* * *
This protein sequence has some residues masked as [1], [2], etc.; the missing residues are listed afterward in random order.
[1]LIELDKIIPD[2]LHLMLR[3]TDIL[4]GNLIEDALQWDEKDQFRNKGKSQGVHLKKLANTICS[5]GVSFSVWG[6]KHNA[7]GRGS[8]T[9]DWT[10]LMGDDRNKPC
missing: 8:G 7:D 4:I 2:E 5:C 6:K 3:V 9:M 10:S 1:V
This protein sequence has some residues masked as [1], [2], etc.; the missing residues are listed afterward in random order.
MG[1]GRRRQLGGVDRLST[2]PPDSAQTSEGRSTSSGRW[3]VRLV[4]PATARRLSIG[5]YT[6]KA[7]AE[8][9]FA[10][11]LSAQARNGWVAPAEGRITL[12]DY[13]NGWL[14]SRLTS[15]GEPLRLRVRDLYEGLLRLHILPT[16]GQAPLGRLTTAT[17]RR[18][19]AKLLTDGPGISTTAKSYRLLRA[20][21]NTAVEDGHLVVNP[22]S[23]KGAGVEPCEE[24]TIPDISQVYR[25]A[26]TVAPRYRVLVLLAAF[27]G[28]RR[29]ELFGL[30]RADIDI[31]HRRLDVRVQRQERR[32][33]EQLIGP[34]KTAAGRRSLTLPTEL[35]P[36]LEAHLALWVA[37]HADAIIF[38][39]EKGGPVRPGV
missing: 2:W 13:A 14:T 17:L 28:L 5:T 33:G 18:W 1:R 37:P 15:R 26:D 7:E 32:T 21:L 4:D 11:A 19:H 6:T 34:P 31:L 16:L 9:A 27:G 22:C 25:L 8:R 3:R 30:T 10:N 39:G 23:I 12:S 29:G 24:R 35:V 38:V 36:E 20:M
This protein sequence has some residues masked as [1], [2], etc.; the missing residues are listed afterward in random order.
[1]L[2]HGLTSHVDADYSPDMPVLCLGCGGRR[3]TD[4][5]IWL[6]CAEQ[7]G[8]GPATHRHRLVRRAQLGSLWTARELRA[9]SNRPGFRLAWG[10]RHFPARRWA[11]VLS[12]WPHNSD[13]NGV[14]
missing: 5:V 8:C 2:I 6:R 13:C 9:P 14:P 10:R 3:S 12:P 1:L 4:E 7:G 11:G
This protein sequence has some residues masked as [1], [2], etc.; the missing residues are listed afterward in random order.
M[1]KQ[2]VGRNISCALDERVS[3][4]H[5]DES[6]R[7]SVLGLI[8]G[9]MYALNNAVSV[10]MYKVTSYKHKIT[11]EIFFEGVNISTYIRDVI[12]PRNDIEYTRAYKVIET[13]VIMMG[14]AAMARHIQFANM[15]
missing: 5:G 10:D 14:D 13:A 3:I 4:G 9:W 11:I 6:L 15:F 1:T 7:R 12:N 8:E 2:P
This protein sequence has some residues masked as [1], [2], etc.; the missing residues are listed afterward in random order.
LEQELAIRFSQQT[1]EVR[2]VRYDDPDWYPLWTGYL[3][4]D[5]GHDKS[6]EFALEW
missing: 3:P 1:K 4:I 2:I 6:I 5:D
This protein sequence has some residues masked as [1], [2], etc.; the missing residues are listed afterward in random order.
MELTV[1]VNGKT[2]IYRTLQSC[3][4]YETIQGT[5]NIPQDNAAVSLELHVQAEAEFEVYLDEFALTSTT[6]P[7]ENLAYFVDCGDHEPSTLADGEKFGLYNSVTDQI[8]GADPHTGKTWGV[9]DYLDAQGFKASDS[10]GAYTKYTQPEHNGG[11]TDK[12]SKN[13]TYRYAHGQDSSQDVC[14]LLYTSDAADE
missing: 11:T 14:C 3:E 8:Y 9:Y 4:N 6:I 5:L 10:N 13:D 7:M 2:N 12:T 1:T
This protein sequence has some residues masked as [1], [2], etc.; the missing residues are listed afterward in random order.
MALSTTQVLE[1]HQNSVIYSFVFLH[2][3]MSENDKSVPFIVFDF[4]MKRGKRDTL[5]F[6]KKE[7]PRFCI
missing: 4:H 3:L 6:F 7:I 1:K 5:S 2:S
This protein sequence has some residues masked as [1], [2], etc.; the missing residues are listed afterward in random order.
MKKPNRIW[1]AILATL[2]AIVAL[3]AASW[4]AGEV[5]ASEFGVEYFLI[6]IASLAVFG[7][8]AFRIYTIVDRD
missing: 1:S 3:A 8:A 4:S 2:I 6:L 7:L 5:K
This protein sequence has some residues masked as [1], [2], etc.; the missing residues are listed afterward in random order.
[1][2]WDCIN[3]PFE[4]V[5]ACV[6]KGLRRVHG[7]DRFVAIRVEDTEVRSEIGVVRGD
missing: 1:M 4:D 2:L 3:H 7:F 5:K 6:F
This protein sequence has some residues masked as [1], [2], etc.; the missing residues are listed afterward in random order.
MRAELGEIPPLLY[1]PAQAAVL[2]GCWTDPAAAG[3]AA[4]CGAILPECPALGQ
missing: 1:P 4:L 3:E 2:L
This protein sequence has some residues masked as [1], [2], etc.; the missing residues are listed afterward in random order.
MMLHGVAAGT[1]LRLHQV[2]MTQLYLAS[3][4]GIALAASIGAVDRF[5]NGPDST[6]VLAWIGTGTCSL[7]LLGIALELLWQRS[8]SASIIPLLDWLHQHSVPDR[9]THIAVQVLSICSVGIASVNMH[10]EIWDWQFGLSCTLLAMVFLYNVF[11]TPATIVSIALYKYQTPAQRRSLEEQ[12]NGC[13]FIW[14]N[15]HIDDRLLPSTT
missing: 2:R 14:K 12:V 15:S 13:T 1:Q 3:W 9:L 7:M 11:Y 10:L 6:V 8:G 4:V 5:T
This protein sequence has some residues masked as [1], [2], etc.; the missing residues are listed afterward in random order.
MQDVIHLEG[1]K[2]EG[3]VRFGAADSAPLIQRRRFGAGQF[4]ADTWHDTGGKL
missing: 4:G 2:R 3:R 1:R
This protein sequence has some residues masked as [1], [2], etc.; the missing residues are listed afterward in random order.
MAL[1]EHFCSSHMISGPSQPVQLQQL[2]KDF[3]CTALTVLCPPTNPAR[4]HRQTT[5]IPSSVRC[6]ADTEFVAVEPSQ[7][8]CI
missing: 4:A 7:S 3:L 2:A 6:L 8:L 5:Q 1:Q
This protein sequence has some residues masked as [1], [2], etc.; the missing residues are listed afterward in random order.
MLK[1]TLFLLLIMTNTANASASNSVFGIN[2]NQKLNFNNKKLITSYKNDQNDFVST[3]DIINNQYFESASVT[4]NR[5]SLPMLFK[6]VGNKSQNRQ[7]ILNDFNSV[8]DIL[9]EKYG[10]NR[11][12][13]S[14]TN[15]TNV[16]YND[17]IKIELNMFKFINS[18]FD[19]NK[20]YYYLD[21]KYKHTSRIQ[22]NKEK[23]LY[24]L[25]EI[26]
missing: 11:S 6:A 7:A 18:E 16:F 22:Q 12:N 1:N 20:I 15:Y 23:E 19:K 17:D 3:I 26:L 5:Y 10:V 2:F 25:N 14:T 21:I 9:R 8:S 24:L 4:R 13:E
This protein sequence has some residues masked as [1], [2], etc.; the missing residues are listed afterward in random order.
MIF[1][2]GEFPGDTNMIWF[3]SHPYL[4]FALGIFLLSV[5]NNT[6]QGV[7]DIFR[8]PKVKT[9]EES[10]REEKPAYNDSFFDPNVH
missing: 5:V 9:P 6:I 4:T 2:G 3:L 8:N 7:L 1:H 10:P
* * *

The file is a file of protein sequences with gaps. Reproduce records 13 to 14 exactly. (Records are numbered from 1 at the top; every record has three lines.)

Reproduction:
This protein sequence has some residues masked as [1], [2], etc.; the missing residues are listed afterward in random order.
MAL[1]EHFCSSHMISGPSQPVQLQQL[2]KDF[3]CTALTVLCPPTNPAR[4]HRQTT[5]IPSSVRC[6]ADTEFVAVEPSQ[7][8]CI
missing: 4:A 7:S 3:L 2:A 6:L 8:L 5:Q 1:Q
This protein sequence has some residues masked as [1], [2], etc.; the missing residues are listed afterward in random order.
MLK[1]TLFLLLIMTNTANASASNSVFGIN[2]NQKLNFNNKKLITSYKNDQNDFVST[3]DIINNQYFESASVT[4]NR[5]SLPMLFK[6]VGNKSQNRQ[7]ILNDFNSV[8]DIL[9]EKYG[10]NR[11][12][13]S[14]TN[15]TNV[16]YND[17]IKIELNMFKFINS[18]FD[19]NK[20]YYYLD[21]KYKHTSRIQ[22]NKEK[23]LY[24]L[25]EI[26]
missing: 11:S 6:A 7:A 18:E 16:F 22:Q 12:N 1:N 20:I 15:Y 23:E 19:K 17:D 3:I 26:L 5:Y 10:V 2:F 25:N 14:T 21:I 9:R 8:S 24:L 4:R 13:E